Eat mushrooms, oranges and vegetables regularly


Eat more mushrooms, feel agile

Researchers at the National University of Singapore Medical School found that older people who ate more than two mushrooms a week were about 50% less likely to develop cognitive impairment.


Studies have shown that a special compound ergothiogen found in mushrooms can reduce the risk of cognitive impairment. Ergothiogen is a unique antioxidant and anti-inflammatory agent that cannot be synthesized by humans. However, it can be obtained from the diet, one of the main sources being mushrooms.

The study collected data from 663 people over the age of 60 living in Singapore. The team studied the number of participants in the six most common mushrooms in Singapore: Flammulina, Pleurotus, Mushroom and White Mushroom. In the study, one serving was about 150 grams and two servings were equivalent to half a plate. Those who ate more than two mushrooms a week were 43% less likely to suffer from cognitive impairment than those who did not eat a mushroom a week. Relevance is not related to age, gender, education, smoking, alcohol, high blood pressure, diabetes, heart disease, stroke, physical activity and social activities.

Eat a lot of onions, the risk of bowel cancer is low

Researchers at the First Affiliated Hospital of China Medical University found that eating onions, including garlic, leeks, onions, leeks and green onions, can significantly reduce the risk of colorectal cancer.

From June 2009 to November 2011, the research team conducted a paired case-control study at three hospitals in China. The researchers recruited 833 colon cancer patients and the same number of healthy volunteers of the same age, gender, and area of ​​residence to fill out the food intake frequency questionnaire. After tracking participants’ eating habits and the causes of the disease, the researchers found that people who consumed the most allium vegetables were 79% less likely to develop colorectal cancer than those who consumed the least. Eating at least 16 kilograms of onion per year (44 grams per day) will greatly reduce the risk. The more you eat, the better the protection.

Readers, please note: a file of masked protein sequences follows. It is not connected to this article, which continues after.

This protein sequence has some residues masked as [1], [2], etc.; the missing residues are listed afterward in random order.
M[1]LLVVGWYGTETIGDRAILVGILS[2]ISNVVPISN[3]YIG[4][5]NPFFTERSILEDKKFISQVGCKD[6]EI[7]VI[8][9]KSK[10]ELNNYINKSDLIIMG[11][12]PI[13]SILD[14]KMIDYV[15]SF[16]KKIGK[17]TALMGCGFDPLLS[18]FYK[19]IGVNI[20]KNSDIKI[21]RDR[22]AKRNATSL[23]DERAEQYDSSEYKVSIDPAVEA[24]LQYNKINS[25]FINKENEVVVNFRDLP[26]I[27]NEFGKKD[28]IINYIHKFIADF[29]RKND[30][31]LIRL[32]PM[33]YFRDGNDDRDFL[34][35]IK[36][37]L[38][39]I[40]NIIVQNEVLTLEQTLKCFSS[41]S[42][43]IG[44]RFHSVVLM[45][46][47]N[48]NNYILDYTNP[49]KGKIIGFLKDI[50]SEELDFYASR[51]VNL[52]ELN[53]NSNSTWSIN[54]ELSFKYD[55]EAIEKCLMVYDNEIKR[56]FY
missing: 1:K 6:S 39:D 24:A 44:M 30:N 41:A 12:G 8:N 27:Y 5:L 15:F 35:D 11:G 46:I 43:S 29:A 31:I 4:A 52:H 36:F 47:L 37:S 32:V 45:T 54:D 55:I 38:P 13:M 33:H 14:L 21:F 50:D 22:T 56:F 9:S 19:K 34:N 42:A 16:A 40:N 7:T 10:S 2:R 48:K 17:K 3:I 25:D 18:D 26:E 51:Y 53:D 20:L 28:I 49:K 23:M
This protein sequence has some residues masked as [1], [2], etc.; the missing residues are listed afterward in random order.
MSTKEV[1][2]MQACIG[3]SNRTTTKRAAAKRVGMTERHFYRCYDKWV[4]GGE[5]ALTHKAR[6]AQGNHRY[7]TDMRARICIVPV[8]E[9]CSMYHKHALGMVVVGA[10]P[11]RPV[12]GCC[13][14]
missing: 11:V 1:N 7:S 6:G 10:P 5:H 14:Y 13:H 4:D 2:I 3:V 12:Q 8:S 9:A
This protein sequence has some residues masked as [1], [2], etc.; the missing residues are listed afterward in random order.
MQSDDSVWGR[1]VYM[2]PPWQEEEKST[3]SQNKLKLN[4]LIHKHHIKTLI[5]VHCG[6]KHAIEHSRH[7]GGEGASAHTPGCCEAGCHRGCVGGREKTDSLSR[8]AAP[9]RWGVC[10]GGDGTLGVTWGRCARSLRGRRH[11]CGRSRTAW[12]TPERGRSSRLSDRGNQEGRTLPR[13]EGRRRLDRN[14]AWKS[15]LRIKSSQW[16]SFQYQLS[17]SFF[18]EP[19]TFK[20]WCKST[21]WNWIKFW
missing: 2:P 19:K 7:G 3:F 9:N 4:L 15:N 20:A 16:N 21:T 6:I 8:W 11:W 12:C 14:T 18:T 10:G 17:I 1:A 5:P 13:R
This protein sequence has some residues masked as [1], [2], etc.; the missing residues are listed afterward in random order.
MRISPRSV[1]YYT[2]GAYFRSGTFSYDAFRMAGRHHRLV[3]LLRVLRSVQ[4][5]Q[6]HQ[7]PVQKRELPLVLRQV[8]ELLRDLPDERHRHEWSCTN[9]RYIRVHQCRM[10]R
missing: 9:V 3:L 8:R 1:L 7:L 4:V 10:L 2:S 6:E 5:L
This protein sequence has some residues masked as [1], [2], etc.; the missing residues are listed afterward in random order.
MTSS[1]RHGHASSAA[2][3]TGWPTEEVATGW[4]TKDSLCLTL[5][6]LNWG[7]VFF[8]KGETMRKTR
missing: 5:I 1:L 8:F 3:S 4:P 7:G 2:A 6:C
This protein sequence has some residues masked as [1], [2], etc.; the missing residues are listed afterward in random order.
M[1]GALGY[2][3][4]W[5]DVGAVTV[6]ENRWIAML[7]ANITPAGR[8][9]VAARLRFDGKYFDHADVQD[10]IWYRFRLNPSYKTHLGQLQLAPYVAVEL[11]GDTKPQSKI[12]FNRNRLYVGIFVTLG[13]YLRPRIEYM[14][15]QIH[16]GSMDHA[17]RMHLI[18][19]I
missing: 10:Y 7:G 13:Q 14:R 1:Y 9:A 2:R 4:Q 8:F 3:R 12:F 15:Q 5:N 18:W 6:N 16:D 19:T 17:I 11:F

Researchers say cooking methods may also play a role in the anticancer effects of Allium. For example, cooking onions reduces the amount of chemicals with anti-cancer properties, while slicing or crushing fresh garlic is more beneficial.

Eat more green leafy vegetables, slower aging of the eyes, less fatty liver

Researchers in Sweden and Sydney, Australia have found that eating more leafy green vegetables and beetroot may help reduce the risk of macular degeneration in the elderly and may be important in preventing fatty liver disease, medical letters and national college proceedings. Scientific reports.

The researchers recruited more than 2,000 Australian adults aged 49 and over from the Blue Mountain Ophthalmology Study and followed them for 15 years. The results showed that those who took 100 to 142 mg of nitrate per day from green leafy vegetables were 35% less likely to develop early age-related macular degeneration than those who consumed less than 69 mg per day. Spinach contains about 20 mg of nitrate per 100 grams; beetroot contains about 15 mg of nitrate per 100 grams.

The researchers said that proper intake of nitrate-rich foods per day may be a simple strategy to reduce the risk of early age-related macular degeneration beyond 50 years of age, but there is no added benefit to taking more than 142 mg of plant nitrate per day. .


Dr. Matthias Calstrum, a researcher at the Karolinska Institute in Sweden, and his team fed a group of mice fed a diet high in fat and high in sugar, which increased the risk of fatty liver. Some mice were then given nitrate rich in green leafy vegetables and the risk of fatty liver was found to be significantly reduced. The researchers also tested the results of the mice by planting two different types of human hepatocytes. In addition, the researchers found that blood pressure and insulin levels were improved in type 2 diabetic mice after supplementation with nitrate. Previous studies have shown that nitrates in vegetables help to improve mitochondrial function and increase physical endurance.


Researchers say that overweight and excessive drinking are the two leading causes of fatty liver, and there is no effective treatment for fatty liver. The new study shows that eating more green leafy vegetables and increasing nitrate intake can help reduce fat accumulation in the liver, thereby reducing the risk of fatty liver, heart disease and diabetes.


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